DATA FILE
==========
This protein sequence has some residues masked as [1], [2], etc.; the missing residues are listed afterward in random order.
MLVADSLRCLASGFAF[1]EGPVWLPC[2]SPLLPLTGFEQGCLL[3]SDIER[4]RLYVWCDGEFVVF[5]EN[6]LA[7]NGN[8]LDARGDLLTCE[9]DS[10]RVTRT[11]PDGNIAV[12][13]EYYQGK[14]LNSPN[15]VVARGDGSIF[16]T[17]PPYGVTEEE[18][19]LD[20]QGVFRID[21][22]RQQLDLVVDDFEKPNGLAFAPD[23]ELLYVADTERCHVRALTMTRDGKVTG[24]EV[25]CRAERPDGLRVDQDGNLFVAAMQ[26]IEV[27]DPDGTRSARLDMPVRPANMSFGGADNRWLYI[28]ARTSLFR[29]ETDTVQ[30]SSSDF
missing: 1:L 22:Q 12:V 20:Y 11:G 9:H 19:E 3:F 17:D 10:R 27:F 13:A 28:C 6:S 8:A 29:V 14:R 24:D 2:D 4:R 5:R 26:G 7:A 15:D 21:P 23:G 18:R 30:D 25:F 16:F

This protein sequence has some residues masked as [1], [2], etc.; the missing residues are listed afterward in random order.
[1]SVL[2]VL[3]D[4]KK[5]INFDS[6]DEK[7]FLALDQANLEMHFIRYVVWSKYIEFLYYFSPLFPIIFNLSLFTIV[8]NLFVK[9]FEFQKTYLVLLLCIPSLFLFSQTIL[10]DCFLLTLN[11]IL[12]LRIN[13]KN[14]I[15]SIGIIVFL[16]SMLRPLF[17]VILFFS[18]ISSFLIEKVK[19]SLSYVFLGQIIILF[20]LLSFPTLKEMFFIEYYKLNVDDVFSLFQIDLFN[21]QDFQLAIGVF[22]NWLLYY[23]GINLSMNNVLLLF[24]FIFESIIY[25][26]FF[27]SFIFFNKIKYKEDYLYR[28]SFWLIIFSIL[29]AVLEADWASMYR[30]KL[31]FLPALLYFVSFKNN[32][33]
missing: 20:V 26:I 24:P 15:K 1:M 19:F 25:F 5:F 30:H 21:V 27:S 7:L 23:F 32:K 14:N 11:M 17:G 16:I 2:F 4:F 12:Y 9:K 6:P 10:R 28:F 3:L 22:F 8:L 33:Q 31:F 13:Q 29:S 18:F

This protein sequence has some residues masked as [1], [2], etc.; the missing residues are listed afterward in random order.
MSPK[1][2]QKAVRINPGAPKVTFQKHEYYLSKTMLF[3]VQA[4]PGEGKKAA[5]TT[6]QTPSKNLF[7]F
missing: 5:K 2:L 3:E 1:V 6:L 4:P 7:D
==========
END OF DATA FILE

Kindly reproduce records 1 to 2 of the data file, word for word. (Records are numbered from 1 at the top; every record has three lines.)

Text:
This protein sequence has some residues masked as [1], [2], etc.; the missing residues are listed afterward in random order.
MLVADSLRCLASGFAF[1]EGPVWLPC[2]SPLLPLTGFEQGCLL[3]SDIER[4]RLYVWCDGEFVVF[5]EN[6]LA[7]NGN[8]LDARGDLLTCE[9]DS[10]RVTRT[11]PDGNIAV[12][13]EYYQGK[14]LNSPN[15]VVARGDGSIF[16]T[17]PPYGVTEEE[18][19]LD[20]QGVFRID[21][22]RQQLDLVVDDFEKPNGLAFAPD[23]ELLYVADTERCHVRALTMTRDGKVTG[24]EV[25]CRAERPDGLRVDQDGNLFVAAMQ[26]IEV[27]DPDGTRSARLDMPVRPANMSFGGADNRWLYI[28]ARTSLFR[29]ETDTVQ[30]SSSDF
missing: 1:L 22:Q 12:V 20:Y 11:G 9:H 19:E 3:F 17:D 10:R 27:F 13:A 28:C 6:S 8:A 29:V 14:R 24:D 2:D 4:R 5:R 26:G 7:A 15:D 21:P 23:G 18:R 30:D 25:F 16:F

This protein sequence has some residues masked as [1], [2], etc.; the missing residues are listed afterward in random order.
[1]SVL[2]VL[3]D[4]KK[5]INFDS[6]DEK[7]FLALDQANLEMHFIRYVVWSKYIEFLYYFSPLFPIIFNLSLFTIV[8]NLFVK[9]FEFQKTYLVLLLCIPSLFLFSQTIL[10]DCFLLTLN[11]IL[12]LRIN[13]KN[14]I[15]SIGIIVFL[16]SMLRPLF[17]VILFFS[18]ISSFLIEKVK[19]SLSYVFLGQIIILF[20]LLSFPTLKEMFFIEYYKLNVDDVFSLFQIDLFN[21]QDFQLAIGVF[22]NWLLYY[23]GINLSMNNVLLLF[24]FIFESIIY[25][26]FF[27]SFIFFNKIKYKEDYLYR[28]SFWLIIFSIL[29]AVLEADWASMYR[30]KL[31]FLPALLYFVSFKNN[32][33]
missing: 20:V 26:I 24:P 15:K 1:M 19:F 25:F 5:F 30:H 21:V 27:S 7:L 23:F 32:K 14:N 11:M 17:G 16:I 2:F 4:F 12:Y 9:K 6:P 10:R 28:F 3:L 22:F 8:L 33:Q 31:F 13:Q 29:S 18:F